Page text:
Musicophilia

From Wikipedia, the free encyclopedia
Jump to: navigation, search
Musicophilia: Tales of Music and the Brain
Musicophilia front cover.jpg
Author Oliver Sacks
Language English
Publisher Knopf
Publication date
2007-10-16
ISBN ISBN 1-4000-4081-7
ISBN 978-1-4000-4081-0
OCLC 85692744
781/.11 22
LC Class ML3830 .S13 2007
Preceded by Oaxaca Journal (2002)
Followed by The Mind's Eye (2010)

Musicophilia: Tales of Music and the Brain is a 2007 book by neurologist Oliver Sacks about music and the human brain. The book was released on October 16, 2007 and published by Knopf.

On October 21, 2007 Sacks spoke with Andrea Seabrook of NPR's All Things Considered about music and its relationship to the human brain.[1]

Four case studies from the book are featured in the NOVA program Musical Minds aired on June 30, 2009.

Reviews[edit]

In a review for The Washington Post, Peter D. Kramer wrote, "In Musicophilia, Sacks turns to the intersection of music and neurology -- music as affliction and music as treatment." Kramer wrote, "Lacking the dynamic that propels Sacks's other work, Musicophilia threatens to disintegrate into a catalogue of disparate phenomena." Kramer went on to say, "What makes Musicophilia cohere is Sacks himself. He is the book's moral argument. Curious, cultured, caring, in his person Sacks justifies the medical profession and, one is tempted to say, the human race." Kramer concluded his review by writing, "Sacks is, in short, the ideal exponent of the view that responsiveness to music is intrinsic to our makeup. He is also the ideal guide to the territory he covers. Musicophilia allows readers to join Sacks where he is most alive, amid melodies and with his patients."[2]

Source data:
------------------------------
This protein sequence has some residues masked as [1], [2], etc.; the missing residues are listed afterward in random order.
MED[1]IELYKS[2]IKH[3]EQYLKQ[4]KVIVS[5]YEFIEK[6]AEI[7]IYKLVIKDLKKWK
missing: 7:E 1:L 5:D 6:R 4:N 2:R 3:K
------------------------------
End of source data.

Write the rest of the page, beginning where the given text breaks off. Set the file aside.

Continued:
Musicophilia was listed as one of the best books of 2007 by The Washington Post.[3]

References[edit]

  1. ^ "NPR : Via 'Musicophilia,' Sacks Studies Music and the Brain". NPR, All Things Considered. 2007-10-21. Retrieved 2007-12-26. 
  2. ^ Peter D. Kramer (2007-10-28). "Melodies and Maladies". The Washington Post. Retrieved 2007-12-26. 
  3. ^ "Book World's Holiday Issue". The Washington Post. 2007-12-02. Retrieved 2007-12-26. 

External links[edit]